H-1B Process: The LCA

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Every employer who wants to sponsor an immigrant for an H-1B has to file, and get certified, a Labor Condition Application (LCA).  But what is the LCA and why is it important?  The LCA has two specific purposes.  First, it is there to make sure that foreign workers are not paid wages that are lower than US Citizens and Permanent Residents, thereby depressing wages for everyone.  Second, it is there to make sure that foreign workers and US workers are treated fairly and equitably.  In short, the LCA is a series of attestations of the employer.  Specifically, the employer is attesting that:

  1. The employer will pay the required wage, which is the greater of the prevailing wage or the actual wage paid to other employees in the same position
  2. The employment of H-1B workers will not adversely effect the working conditions of US workers
  3. When the LCA was filed, there was no strike, lockout or other work stoppage because of a labor dispute
  4. The H-1B worker will be given a copy of the LCA, and the employ
    er has notified the bargaining representative if the job is unionized, or if not, has posted in a conspicuous place notice that an LCA was filed

The last attestation needs some elaboration.  Under the regulations, the employer must provide the employee with a copy of the LCA within 1 day of the employee starting work.  This must be documented (get the employee to sign a form that they received a copy and put it in the employees file).  In addition, if there is a union, the union must notified of the LCA filing by providing them a copy of the LCA (same documentation requirement).  If there is no union, then the employer must post the LCA in 2 conspicuous locations at the place of employment for 10 days.  The employer should then sign a notice that they did post the notices and where and place that in the employees file.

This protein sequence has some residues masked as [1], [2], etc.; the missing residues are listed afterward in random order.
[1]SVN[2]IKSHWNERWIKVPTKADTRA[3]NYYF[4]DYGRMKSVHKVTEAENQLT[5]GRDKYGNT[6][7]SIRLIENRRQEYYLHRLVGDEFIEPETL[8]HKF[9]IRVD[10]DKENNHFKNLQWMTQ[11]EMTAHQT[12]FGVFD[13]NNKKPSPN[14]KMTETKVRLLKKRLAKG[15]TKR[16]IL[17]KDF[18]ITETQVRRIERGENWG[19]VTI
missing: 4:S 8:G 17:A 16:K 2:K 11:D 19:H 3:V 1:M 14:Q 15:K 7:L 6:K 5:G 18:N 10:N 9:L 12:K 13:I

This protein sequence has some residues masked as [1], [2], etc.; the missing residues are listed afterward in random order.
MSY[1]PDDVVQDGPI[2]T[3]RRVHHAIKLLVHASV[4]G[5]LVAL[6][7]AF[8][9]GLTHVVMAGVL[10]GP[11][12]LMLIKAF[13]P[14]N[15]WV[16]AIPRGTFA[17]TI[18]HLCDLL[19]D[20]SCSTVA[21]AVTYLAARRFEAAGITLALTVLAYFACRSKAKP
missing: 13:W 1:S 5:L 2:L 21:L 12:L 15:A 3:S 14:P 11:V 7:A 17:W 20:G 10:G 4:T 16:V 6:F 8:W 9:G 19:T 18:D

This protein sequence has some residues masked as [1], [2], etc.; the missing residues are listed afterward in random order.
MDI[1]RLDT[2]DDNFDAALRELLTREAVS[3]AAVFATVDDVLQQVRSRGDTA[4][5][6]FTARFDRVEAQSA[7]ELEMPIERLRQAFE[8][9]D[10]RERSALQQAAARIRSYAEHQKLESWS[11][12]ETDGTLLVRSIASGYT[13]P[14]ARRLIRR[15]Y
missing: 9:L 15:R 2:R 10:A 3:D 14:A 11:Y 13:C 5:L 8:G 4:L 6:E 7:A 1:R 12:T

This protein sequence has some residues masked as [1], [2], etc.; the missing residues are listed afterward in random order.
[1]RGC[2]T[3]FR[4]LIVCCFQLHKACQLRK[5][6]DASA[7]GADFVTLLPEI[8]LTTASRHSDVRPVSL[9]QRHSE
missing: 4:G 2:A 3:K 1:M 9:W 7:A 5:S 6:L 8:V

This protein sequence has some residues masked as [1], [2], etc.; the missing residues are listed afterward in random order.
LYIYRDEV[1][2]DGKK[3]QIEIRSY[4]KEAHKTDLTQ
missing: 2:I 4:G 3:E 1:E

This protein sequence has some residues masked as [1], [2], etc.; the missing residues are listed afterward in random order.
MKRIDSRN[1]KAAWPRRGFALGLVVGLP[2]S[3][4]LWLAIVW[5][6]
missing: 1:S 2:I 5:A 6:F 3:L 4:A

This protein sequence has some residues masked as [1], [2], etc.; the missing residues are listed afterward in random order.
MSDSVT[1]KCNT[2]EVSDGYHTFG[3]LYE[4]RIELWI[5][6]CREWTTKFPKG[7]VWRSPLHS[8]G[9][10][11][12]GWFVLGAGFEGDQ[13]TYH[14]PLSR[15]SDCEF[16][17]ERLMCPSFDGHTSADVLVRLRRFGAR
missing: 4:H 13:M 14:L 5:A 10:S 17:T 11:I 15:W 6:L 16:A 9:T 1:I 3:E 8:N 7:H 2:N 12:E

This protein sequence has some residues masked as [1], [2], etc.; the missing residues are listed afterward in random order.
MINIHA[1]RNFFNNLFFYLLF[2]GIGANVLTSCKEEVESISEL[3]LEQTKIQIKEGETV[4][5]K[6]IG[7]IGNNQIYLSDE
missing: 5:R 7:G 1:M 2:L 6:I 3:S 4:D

In addition to the above, the employer must, within one business day of filing the LCA, establish a public access file that may be viewed by any person.  This file must include a copy of the LCA, a statement of the actual wage received by the H-1B worker, the prevailing wage, including its source, whether the state or a private survey is used, a memo from the employer explaining the actual wage determination, and evidence that the LCA has been filed.

In addition, the employer must keep other information that need not be made available to the public.  This includes payroll data for all employees in the same occupations as the H-1B worker, a calculation of the actual wage paid the H-1B worker, the raw data behind the prevailing wage determination, documentation of any fringe benefits provided workers, evidence that the H-1B worker has been given a copy of the LCA, and evidence that the LCA was given to the Union or posted as required.

There are additional attestations for those employers who are deemed to be H-1B dependent.  H-1B dependence is determined as follows: If the employer has 25 or fewer employees, if more than 7 are on H-1Bs, if the employer has 25-50 employees and more than 12 are H-1B employees, or if the employer has more than 50 employees and more than 15% are on H-1Bs.  For those employers who are H-1B dependent they must also attest about the recruitment of workers as well as that they are not displacing US workers in their company OR in other companies by hiring the H-1B employee.

The LCA is an important part of the H-1B process and the above steps need to be filed in all H-1B cases.  As always, remember while blogs are good at disseminating general information, you can only get good legal advice by contacting and discussing your specific case with a qualified attorney.

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